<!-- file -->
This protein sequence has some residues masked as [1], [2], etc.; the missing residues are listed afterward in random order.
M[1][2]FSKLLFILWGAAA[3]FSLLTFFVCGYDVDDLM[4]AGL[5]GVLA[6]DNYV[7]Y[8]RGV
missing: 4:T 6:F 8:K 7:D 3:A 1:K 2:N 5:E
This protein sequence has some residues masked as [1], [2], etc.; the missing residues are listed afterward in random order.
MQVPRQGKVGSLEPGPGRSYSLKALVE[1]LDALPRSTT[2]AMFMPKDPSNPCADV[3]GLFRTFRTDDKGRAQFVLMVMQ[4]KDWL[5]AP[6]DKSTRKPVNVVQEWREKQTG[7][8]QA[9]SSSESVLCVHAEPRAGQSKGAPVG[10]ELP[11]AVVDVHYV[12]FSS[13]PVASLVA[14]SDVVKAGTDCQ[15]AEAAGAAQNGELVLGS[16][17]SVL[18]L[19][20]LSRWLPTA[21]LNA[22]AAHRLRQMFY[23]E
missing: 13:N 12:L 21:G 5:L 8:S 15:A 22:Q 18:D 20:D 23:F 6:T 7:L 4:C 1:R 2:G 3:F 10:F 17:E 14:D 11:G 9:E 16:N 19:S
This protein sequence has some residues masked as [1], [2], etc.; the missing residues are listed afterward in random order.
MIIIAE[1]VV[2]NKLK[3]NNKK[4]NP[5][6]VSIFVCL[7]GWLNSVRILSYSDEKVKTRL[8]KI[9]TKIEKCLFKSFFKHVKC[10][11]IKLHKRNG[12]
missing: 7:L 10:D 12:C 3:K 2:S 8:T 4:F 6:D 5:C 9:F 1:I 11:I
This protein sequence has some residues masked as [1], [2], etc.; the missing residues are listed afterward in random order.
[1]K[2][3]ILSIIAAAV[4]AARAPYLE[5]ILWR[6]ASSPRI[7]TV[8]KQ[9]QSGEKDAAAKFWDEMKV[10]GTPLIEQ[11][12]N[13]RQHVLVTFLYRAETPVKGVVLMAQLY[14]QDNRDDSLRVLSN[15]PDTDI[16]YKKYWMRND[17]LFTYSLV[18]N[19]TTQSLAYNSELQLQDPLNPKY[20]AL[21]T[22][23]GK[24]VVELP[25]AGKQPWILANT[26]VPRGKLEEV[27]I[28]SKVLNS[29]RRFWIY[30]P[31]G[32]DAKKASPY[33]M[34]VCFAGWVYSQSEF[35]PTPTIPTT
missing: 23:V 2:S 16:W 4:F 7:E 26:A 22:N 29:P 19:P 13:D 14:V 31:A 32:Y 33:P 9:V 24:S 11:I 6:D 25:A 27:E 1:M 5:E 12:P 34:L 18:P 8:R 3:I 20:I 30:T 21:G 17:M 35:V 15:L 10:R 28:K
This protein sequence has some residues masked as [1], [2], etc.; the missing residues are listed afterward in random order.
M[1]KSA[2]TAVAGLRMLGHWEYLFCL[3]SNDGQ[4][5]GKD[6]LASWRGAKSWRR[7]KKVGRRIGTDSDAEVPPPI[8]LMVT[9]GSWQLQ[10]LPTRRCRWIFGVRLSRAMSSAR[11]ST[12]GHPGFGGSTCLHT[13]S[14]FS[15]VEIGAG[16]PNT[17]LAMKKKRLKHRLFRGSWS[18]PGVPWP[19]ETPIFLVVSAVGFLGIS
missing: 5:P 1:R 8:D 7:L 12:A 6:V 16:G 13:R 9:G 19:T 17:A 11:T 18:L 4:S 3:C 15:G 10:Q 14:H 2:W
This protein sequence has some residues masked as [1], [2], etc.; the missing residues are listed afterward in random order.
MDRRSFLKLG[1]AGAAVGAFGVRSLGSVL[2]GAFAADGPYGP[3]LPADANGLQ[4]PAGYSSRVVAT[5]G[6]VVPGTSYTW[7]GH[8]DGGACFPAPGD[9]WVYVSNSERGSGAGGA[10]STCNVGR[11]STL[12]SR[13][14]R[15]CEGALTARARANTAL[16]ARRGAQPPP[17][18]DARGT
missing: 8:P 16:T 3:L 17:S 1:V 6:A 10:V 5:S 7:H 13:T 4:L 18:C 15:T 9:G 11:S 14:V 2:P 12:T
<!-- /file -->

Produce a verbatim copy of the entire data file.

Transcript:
This protein sequence has some residues masked as [1], [2], etc.; the missing residues are listed afterward in random order.
M[1][2]FSKLLFILWGAAA[3]FSLLTFFVCGYDVDDLM[4]AGL[5]GVLA[6]DNYV[7]Y[8]RGV
missing: 4:T 6:F 8:K 7:D 3:A 1:K 2:N 5:E
This protein sequence has some residues masked as [1], [2], etc.; the missing residues are listed afterward in random order.
MQVPRQGKVGSLEPGPGRSYSLKALVE[1]LDALPRSTT[2]AMFMPKDPSNPCADV[3]GLFRTFRTDDKGRAQFVLMVMQ[4]KDWL[5]AP[6]DKSTRKPVNVVQEWREKQTG[7][8]QA[9]SSSESVLCVHAEPRAGQSKGAPVG[10]ELP[11]AVVDVHYV[12]FSS[13]PVASLVA[14]SDVVKAGTDCQ[15]AEAAGAAQNGELVLGS[16][17]SVL[18]L[19][20]LSRWLPTA[21]LNA[22]AAHRLRQMFY[23]E
missing: 13:N 12:L 21:G 5:L 8:S 15:A 22:Q 18:D 20:D 23:F 6:T 7:L 4:C 1:R 2:G 3:F 10:F 17:E 14:D 11:G 9:E 16:N 19:S
This protein sequence has some residues masked as [1], [2], etc.; the missing residues are listed afterward in random order.
MIIIAE[1]VV[2]NKLK[3]NNKK[4]NP[5][6]VSIFVCL[7]GWLNSVRILSYSDEKVKTRL[8]KI[9]TKIEKCLFKSFFKHVKC[10][11]IKLHKRNG[12]
missing: 7:L 10:D 12:C 3:K 2:S 8:T 4:F 6:D 5:C 9:F 1:I 11:I
This protein sequence has some residues masked as [1], [2], etc.; the missing residues are listed afterward in random order.
[1]K[2][3]ILSIIAAAV[4]AARAPYLE[5]ILWR[6]ASSPRI[7]TV[8]KQ[9]QSGEKDAAAKFWDEMKV[10]GTPLIEQ[11][12]N[13]RQHVLVTFLYRAETPVKGVVLMAQLY[14]QDNRDDSLRVLSN[15]PDTDI[16]YKKYWMRND[17]LFTYSLV[18]N[19]TTQSLAYNSELQLQDPLNPKY[20]AL[21]T[22][23]GK[24]VVELP[25]AGKQPWILANT[26]VPRGKLEEV[27]I[28]SKVLNS[29]RRFWIY[30]P[31]G[32]DAKKASPY[33]M[34]VCFAGWVYSQSEF[35]PTPTIPTT
missing: 23:V 2:S 16:W 4:F 7:E 26:A 22:N 29:P 19:P 13:D 14:V 31:A 32:Y 33:P 9:V 24:S 11:I 6:D 25:A 27:E 1:M 5:E 12:P 34:L 18:P 8:R 3:I 20:I 30:T 21:G 17:M 35:V 15:L 10:R 28:K
This protein sequence has some residues masked as [1], [2], etc.; the missing residues are listed afterward in random order.
M[1]KSA[2]TAVAGLRMLGHWEYLFCL[3]SNDGQ[4][5]GKD[6]LASWRGAKSWRR[7]KKVGRRIGTDSDAEVPPPI[8]LMVT[9]GSWQLQ[10]LPTRRCRWIFGVRLSRAMSSAR[11]ST[12]GHPGFGGSTCLHT[13]S[14]FS[15]VEIGAG[16]PNT[17]LAMKKKRLKHRLFRGSWS[18]PGVPWP[19]ETPIFLVVSAVGFLGIS
missing: 5:P 1:R 8:D 7:L 12:A 6:V 16:G 13:R 9:G 19:T 17:A 11:T 18:L 4:S 3:C 15:G 10:Q 14:H 2:W
This protein sequence has some residues masked as [1], [2], etc.; the missing residues are listed afterward in random order.
MDRRSFLKLG[1]AGAAVGAFGVRSLGSVL[2]GAFAADGPYGP[3]LPADANGLQ[4]PAGYSSRVVAT[5]G[6]VVPGTSYTW[7]GH[8]DGGACFPAPGD[9]WVYVSNSERGSGAGGA[10]STCNVGR[11]STL[12]SR[13][14]R[15]CEGALTARARANTAL[16]ARRGAQPPP[17][18]DARGT
missing: 8:P 16:T 3:L 17:S 1:V 6:A 10:V 5:S 7:H 13:T 4:L 18:C 15:T 9:G 11:S 14:V 2:P 12:T